|The Burning of Rome|
|by Alfred J. Church|
|Vivid story of Rome in the days of Nero, beginning with the burning of the city, seemingly ordered by Nero himself. The narrative revolves around a set of characters who suffer acutely in the cruel persecutions of the Christians, set in motion by Nero after the fire to deflect blame for the conflagration from himself and fasten it on the Christians. Ages 12-15 |
 "LET me present to you my friend Subrius, a Tribune of
the Prætorians," said Lateranus, addressing Pomponia.
"I sent for him as soon as your message reached me."
"You are very good in coming so readily to help a
stranger," said Pomponia with a gracious smile.
"I do not think of the Lady Pomponia as a stranger,"
replied the Tribune. "I had the honour of serving my
first campaign under her husband. Allow me, in my turn,
to present to you my friend and kinsman, Marcus Annius
Pudens. He has just returned on furlough from the
Euphrates, and is staying with me in camp."
"I thank you, too, sir," said Pomponia. "It is very
pleasant to find that one has so many friends."
"Well," said Lateranus, "you are come in time. Just now
we don't want your swords, but we certainly want your
counsel. Have I your permission," he went on,
addressing himself to Pomponia, "to put the whole state
of the case before these gentlemen?"
Pomponia signified her assent.
"Matters then stand thus. For reasons which it
needless at present to explain, the Lady Pomponia has
incurred the enmity of Poppæa. I recognized the
Empress' most trusted freedman as the leader of the
attack which I had the good fortune to be able to
repulse. If I know anything of her and him they won't
accept defeat. The question is, what is to be done?
What say you, Subrius?"
The Tribune considered awhile. "It is quite clear that
Poppæa and her agent are taking advantage of an
exceptional time. Commonly, even she would not have
ventured so far. Men have not forgotten what Aulus
Plautius did for Rome, and his widow could not have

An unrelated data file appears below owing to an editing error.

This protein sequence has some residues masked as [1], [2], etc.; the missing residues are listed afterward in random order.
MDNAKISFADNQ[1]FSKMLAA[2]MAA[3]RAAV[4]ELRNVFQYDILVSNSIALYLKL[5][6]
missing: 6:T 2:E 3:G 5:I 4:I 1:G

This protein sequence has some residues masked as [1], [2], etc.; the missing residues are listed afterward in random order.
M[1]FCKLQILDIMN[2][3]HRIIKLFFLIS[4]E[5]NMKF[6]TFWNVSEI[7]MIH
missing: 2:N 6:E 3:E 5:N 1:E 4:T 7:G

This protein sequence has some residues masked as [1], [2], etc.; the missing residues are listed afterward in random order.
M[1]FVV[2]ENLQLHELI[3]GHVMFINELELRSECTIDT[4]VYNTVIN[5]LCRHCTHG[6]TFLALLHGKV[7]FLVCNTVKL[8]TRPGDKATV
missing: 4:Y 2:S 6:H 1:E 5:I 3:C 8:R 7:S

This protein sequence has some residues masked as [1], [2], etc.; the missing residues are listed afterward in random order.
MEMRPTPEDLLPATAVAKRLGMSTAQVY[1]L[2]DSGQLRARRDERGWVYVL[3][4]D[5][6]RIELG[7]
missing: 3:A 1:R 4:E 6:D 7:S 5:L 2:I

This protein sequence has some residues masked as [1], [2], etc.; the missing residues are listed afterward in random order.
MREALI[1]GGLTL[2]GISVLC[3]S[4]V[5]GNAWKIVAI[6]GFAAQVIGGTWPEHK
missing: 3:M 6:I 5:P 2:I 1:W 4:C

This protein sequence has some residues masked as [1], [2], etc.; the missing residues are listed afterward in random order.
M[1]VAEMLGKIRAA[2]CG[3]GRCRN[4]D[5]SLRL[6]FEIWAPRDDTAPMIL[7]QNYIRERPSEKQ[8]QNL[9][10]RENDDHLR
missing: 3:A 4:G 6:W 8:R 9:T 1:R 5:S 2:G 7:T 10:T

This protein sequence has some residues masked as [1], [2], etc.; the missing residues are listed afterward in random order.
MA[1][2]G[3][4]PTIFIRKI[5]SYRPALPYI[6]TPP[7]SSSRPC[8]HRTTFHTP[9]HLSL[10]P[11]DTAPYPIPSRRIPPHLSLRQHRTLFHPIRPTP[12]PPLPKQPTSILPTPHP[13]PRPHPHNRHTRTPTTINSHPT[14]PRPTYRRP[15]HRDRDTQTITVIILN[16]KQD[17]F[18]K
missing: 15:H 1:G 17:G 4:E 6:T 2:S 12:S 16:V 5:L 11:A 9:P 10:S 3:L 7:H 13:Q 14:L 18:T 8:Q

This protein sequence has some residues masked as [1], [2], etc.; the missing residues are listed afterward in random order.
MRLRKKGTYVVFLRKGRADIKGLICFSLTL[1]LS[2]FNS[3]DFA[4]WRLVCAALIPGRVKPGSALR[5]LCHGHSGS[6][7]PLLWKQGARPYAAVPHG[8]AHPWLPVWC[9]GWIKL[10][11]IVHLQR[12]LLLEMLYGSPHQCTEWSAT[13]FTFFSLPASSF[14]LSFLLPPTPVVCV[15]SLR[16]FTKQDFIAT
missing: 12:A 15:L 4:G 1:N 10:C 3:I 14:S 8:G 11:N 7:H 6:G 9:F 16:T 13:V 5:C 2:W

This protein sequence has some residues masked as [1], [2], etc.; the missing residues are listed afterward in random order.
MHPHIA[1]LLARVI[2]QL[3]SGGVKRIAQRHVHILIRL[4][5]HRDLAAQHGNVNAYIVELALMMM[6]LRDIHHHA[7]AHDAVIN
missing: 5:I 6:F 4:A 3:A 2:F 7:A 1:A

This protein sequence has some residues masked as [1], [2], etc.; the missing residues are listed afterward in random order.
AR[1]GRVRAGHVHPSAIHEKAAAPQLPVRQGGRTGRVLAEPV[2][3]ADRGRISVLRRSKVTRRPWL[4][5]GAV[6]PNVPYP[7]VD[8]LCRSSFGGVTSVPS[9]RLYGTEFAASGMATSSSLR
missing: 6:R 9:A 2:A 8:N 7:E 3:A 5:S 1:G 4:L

been murdered with impunity. But the city is now in an
extraordinary state. Law is absolutely suspended. The
Watch seems to have received instructions to do
nothing, or even worse than nothing. I am convinced
that this fire is not an accident; or, if it was so in
the beginning, it is not in the extent to which it has
reached. I am positive that this morning, as I was
making my way to the camp, I saw a scoundrel throw a
lighted torch through the window of a house. I seized
the fellow; but his companions rescued him, and when I
called for help to a squad of the Watch that happened
to be close by, they stood still and did nothing."
"A big fire," remarked Pudens, "gives a fine
opportunity for thieves, and they naturally make the
best of it."
"True," replied the Tribune; "but why do the
behave as if they were in league with them? Did not
the same thing strike you last night, Lateranus?"
"Yes," said Lateranus. "At first I thought that they
were simply dazed by the magnitude of the disaster;
afterwards I could not help seeing that they were
deliberately increasing it."
"Well, then," resumed Subrius, "to come to the point
that immediately concerns us. We have to reckon with an
exceptional state of things. For the present, as I
said, law is suspended. We can't reckon on the
guardians of the peace; nor, so occupied is every one
with saving themselves or their property, on the help
of the public. And supposing that this house catches
fire, what then? Just now it is not in danger; but who
can tell what may happen? The wind may change, and then
the flames might be down upon it in an hour. Or it may
be deliberately set on fire. That, if I can trust my
own eyes, is being done elsewhere. What would happen
then? Depend upon it, Poppæa and the villains that do
her bidding will be watching their opportunity, and
what a terrible chance they would have of working their
will amidst all the confusion of a burning house. That
is my view of the situation."
"What, then, would you advise?" asked Pomponia in a
tone that betrayed no agitation or alarm.
"I should say—seek some safer place," replied
 "For myself," said Pomponia after a pause, "I should be
disposed to stay where I am."
"But, dearest aunt," cried Lateranus, "if what Subrius
says is true, and I do not doubt for an instant that it
is, that means certain death."
"And if it does, dear Aulus," replied Pomponia, "that